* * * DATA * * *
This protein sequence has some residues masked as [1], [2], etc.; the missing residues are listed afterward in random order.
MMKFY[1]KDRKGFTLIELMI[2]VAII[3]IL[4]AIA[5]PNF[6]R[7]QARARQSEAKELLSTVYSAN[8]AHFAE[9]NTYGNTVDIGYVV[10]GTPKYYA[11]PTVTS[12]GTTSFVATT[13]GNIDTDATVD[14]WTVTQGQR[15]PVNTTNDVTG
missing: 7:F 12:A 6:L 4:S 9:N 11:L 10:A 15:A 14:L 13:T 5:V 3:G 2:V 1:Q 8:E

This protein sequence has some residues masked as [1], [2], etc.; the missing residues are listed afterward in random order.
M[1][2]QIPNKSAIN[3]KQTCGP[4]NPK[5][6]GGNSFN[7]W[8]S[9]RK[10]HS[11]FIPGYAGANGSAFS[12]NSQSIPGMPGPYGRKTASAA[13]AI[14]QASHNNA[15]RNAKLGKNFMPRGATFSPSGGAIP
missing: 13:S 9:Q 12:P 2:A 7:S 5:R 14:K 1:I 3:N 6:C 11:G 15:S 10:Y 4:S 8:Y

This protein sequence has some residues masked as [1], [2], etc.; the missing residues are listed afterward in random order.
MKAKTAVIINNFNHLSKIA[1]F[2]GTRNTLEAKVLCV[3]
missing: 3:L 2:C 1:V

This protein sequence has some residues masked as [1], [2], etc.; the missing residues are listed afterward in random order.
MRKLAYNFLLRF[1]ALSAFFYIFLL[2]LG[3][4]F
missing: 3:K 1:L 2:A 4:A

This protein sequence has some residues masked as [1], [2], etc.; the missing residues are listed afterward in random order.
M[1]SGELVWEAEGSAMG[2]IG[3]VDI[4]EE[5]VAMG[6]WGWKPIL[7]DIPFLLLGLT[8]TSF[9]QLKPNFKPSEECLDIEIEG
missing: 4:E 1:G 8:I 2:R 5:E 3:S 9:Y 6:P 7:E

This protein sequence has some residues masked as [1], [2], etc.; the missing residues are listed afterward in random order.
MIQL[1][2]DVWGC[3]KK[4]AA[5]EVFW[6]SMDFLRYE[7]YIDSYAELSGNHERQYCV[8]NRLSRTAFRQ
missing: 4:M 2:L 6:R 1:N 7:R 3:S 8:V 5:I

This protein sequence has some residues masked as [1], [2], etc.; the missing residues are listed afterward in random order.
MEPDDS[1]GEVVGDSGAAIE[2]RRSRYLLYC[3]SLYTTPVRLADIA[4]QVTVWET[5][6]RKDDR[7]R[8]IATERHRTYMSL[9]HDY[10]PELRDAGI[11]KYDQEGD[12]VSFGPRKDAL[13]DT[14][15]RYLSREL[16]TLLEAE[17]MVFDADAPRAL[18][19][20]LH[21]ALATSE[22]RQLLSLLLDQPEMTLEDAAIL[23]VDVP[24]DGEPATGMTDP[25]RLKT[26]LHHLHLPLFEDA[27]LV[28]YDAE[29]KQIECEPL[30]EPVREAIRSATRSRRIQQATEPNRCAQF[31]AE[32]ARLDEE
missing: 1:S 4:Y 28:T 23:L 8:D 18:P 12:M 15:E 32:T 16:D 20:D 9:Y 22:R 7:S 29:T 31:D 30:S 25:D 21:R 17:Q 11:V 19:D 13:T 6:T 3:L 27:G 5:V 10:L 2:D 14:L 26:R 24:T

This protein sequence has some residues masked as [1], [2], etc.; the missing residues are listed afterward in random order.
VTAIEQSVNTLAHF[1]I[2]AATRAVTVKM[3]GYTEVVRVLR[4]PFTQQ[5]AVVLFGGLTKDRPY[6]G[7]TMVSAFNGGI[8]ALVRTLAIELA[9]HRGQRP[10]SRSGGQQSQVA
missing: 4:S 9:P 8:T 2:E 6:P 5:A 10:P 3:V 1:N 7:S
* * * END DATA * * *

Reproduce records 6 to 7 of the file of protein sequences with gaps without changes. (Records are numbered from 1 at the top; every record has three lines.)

This protein sequence has some residues masked as [1], [2], etc.; the missing residues are listed afterward in random order.
MIQL[1][2]DVWGC[3]KK[4]AA[5]EVFW[6]SMDFLRYE[7]YIDSYAELSGNHERQYCV[8]NRLSRTAFRQ
missing: 4:M 2:L 6:R 1:N 7:R 3:S 8:V 5:I

This protein sequence has some residues masked as [1], [2], etc.; the missing residues are listed afterward in random order.
MEPDDS[1]GEVVGDSGAAIE[2]RRSRYLLYC[3]SLYTTPVRLADIA[4]QVTVWET[5][6]RKDDR[7]R[8]IATERHRTYMSL[9]HDY[10]PELRDAGI[11]KYDQEGD[12]VSFGPRKDAL[13]DT[14][15]RYLSREL[16]TLLEAE[17]MVFDADAPRAL[18][19][20]LH[21]ALATSE[22]RQLLSLLLDQPEMTLEDAAIL[23]VDVP[24]DGEPATGMTDP[25]RLKT[26]LHHLHLPLFEDA[27]LV[28]YDAE[29]KQIECEPL[30]EPVREAIRSATRSRRIQQATEPNRCAQF[31]AE[32]ARLDEE
missing: 1:S 4:Y 28:T 23:L 8:D 18:P 12:M 15:E 32:T 16:D 20:D 9:Y 22:R 7:S 29:T 31:D 30:S 25:D 21:R 17:Q 11:V 19:D 13:T 6:T 3:L 27:G 5:V 10:L 2:D 14:L 26:R 24:T